You can alter the behavior of the memory management functions by adjusting some of the parameters exposed by the mallopt() function (Listings 1 and 2).
The prototype of this function and a basic set of four parameters are part of the SVID/XPG/ANSI standard. The current GNU C library implementation (version 2.3.1 as of this writing) honors only one of them (M_MXFAST), leaving three out. On the other hand, the library provides four additional parameters not specified by the standard. Tunable parameters accepted by mallopt() are described in the Sidebar “Tunable Parameters for mallopt()”.
Allocation tuning is possible even without introducing mallopt() calls inside your program and recompiling it. This may be useful if you want to test values quickly or if you don’t have the sources. All you have to do is set the appropriate environment variable before running the application. Table 1 shows the mapping between mallopt() parameters and environment variables, as well as some additional information. If you wish to set the trim threshold to 64KB, for example, you can run this program:
Speaking of trimming, it is possible to trim the memory arena and give any unused memory back to the system by calling malloc_trim(pad). This function resizes the data segment, leaving at least pad bytes at the end of it and failing if less than one page worth of bytes can be freed. Segment size is always a multiple of one page, which is 4,096 bytes on i386. The size of the memory available to be trimmed is stored in the keepcost parameter of the struct returned by mallinfo(). Automatic trimming is done inside the free() function by calling memory_trim(), if the current value of keepcost is higher than the M_TRIM_THRESHOLD value, and by using the value of M_TOP_PAD as the argument.
Debugging memory is often one of the most time-consuming tasks when developing complex programs. The two basic aspects of this problem are checking memory corruption and tracing block allocation and release.
Memory corruption happens when writing to a location lying inside the legal data segment but outside the boundaries of the memory block you intended to use. An example is writing beyond an array’s end. In fact, if you were to write outside the legal data segment, a segmentation fault would halt the program immediately or trigger the appropriate signal handler, allowing you to identify the misbehaving instruction. Memory corruption is thus more subtle, because it can pass unnoticed and cause a faulty behavior in a part of the program quite far from the offending part. For this reason, the sooner you detect it in the program, the higher your chances are of catching the bug.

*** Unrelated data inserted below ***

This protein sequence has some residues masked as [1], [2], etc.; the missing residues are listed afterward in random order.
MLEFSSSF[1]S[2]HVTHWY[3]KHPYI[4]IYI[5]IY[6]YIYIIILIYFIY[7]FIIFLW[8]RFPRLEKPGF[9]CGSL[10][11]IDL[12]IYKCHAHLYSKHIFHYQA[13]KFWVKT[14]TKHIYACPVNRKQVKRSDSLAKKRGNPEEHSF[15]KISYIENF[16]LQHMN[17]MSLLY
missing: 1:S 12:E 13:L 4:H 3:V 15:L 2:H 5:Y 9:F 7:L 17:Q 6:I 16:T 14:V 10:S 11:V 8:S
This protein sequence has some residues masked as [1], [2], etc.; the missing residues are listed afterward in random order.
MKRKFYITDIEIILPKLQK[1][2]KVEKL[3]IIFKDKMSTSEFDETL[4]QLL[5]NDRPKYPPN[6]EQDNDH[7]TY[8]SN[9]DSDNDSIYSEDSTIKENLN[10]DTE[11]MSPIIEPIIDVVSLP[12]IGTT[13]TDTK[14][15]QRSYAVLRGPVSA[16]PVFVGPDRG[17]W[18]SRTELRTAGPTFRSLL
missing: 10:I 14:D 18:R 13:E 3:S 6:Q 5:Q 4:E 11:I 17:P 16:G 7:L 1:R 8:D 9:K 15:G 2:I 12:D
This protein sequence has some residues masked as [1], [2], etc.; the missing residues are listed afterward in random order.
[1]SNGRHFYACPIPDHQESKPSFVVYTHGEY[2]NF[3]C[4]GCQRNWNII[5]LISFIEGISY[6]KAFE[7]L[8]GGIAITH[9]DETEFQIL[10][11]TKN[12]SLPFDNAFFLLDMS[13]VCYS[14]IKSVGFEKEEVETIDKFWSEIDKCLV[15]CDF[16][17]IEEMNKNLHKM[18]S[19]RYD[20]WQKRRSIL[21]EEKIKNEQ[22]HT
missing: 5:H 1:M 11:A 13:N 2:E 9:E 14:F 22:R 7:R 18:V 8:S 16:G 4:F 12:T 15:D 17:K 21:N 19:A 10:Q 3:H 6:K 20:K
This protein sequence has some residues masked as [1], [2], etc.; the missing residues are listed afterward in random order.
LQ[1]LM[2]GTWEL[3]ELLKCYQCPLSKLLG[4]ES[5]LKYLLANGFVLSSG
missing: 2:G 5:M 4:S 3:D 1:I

Corruption may affect other memory blocks (messing with the application data) and the heap management structures. In the former case, the only symptom that something is going wrong comes from analyzing your own data structures. In the latter case, you can rely on some specific GNU libc consistency check mechanisms that alert you when something wrong is detected.
Memory checking in a program can be enabled as automatic or manual. The former is done by setting the environment variable MALLOC_CHECK_:
This mechanism is able to catch a fair number of boundary overflows and, in some cases, to protect the program from crashing. The action undertaken when a fault is detected depends on the value of MALLOC_CHECK_: 1 prints a warning message to stderr but does not abort the program; 2 aborts the program without any output; and 3 combines the effects of 1 and 2.
Automatic checking takes place only when memory-related functions are invoked. That is, if you write beyond an array’s end, it won’t be noticed until the next malloc() or free() call. Also, not all the errors are caught, and the information you obtain is not always extremely useful. In the case of free(), you know which pointer was being freed when the error was detected, but that gives no hint whatsoever as to who trashed the heap. In the case of errors detected during an allocation, you merely receive a “heap corrupted” message.
The alternative is to place manual checkpoints here and there in the program. To do this, you must call the mcheck() function at the beginning of the program. This function allows you to install a custom memory fault handler that can be invoked each time heap corruption is detected. A default handler also is available if you don’t provide your own. Once mcheck() has been called, all the consistency checks you get with MALLOC_CHECK_ are in place. Moreover, you can call the mprobe() function manually to force a check on a given memory pointer at any time. Values returned by mprobe() are summarized in the Sidebar “mprobe() Results”.
If you want to check the whole heap and not only one block, you can call mcheck_check_all() to walk through all the active blocks. You also can instruct the memory management routines to use mcheck_check_all(), instead of checking only the current block by initializing mcheck_pedantic() instead of mcheck(). Be aware, though, that this approach is rather time consuming.
A third way to enable memory checking is to link your program with libmcheck:
gcc myprog.c -o myprog -lmcheck
The mcheck() function is called automatically before the first memory allocation takes place—useful in those cases when some dynamic blocks are allocated before entering main().